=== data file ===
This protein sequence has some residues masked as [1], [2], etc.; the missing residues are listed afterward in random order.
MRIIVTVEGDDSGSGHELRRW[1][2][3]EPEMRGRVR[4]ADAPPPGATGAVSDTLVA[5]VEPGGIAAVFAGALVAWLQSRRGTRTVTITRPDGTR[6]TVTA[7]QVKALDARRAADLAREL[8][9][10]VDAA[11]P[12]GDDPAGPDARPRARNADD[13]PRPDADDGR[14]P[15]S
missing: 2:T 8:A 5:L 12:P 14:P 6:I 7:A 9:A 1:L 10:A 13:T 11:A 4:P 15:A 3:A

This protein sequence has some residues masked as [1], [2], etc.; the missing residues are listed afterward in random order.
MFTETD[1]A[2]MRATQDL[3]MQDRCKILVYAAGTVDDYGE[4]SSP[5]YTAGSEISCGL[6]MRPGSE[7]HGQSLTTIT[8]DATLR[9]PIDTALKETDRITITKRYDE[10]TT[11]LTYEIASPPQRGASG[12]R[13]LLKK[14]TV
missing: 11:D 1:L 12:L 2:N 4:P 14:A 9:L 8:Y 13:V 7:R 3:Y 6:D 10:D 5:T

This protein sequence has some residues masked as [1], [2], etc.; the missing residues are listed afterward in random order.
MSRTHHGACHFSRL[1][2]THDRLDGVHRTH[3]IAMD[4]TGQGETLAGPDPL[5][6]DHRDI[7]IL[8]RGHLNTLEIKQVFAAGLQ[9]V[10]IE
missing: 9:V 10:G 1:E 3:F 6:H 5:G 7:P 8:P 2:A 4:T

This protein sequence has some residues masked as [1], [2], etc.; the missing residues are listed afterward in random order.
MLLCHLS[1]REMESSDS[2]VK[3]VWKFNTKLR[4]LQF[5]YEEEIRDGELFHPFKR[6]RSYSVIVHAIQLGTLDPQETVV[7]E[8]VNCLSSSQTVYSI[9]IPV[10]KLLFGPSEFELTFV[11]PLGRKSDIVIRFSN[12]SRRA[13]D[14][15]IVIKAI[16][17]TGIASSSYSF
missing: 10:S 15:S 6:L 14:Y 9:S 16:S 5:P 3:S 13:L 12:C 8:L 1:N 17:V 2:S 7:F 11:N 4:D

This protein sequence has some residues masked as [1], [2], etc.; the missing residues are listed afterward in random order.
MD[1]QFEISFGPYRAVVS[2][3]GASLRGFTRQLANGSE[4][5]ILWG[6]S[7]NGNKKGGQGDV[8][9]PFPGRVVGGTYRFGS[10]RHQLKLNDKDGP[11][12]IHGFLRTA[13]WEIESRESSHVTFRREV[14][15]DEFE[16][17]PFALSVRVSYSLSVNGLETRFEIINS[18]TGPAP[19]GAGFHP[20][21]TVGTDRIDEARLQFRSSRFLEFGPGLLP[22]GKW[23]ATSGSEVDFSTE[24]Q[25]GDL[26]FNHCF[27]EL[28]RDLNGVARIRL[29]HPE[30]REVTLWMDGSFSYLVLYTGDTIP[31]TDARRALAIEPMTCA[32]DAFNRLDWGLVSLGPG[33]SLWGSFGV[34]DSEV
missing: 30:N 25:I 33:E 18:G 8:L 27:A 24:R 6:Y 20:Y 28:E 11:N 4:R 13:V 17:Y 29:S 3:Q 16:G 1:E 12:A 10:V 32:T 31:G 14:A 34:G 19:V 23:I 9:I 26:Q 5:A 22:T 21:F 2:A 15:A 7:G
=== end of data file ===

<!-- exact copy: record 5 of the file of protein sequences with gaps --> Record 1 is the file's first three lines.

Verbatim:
This protein sequence has some residues masked as [1], [2], etc.; the missing residues are listed afterward in random order.
MD[1]QFEISFGPYRAVVS[2][3]GASLRGFTRQLANGSE[4][5]ILWG[6]S[7]NGNKKGGQGDV[8][9]PFPGRVVGGTYRFGS[10]RHQLKLNDKDGP[11][12]IHGFLRTA[13]WEIESRESSHVTFRREV[14][15]DEFE[16][17]PFALSVRVSYSLSVNGLETRFEIINS[18]TGPAP[19]GAGFHP[20][21]TVGTDRIDEARLQFRSSRFLEFGPGLLP[22]GKW[23]ATSGSEVDFSTE[24]Q[25]GDL[26]FNHCF[27]EL[28]RDLNGVARIRL[29]HPE[30]REVTLWMDGSFSYLVLYTGDTIP[31]TDARRALAIEPMTCA[32]DAFNRLDWGLVSLGPG[33]SLWGSFGV[34]DSEV
missing: 30:N 25:I 33:E 18:G 8:L 27:A 24:R 6:Y 20:Y 28:E 11:N 4:R 13:V 17:Y 29:S 3:Q 16:G 1:E 12:A 10:V 32:T 31:G 14:A 34:G 19:V 23:I 9:I 26:Q 5:A 22:T 21:F 2:A 15:A 7:G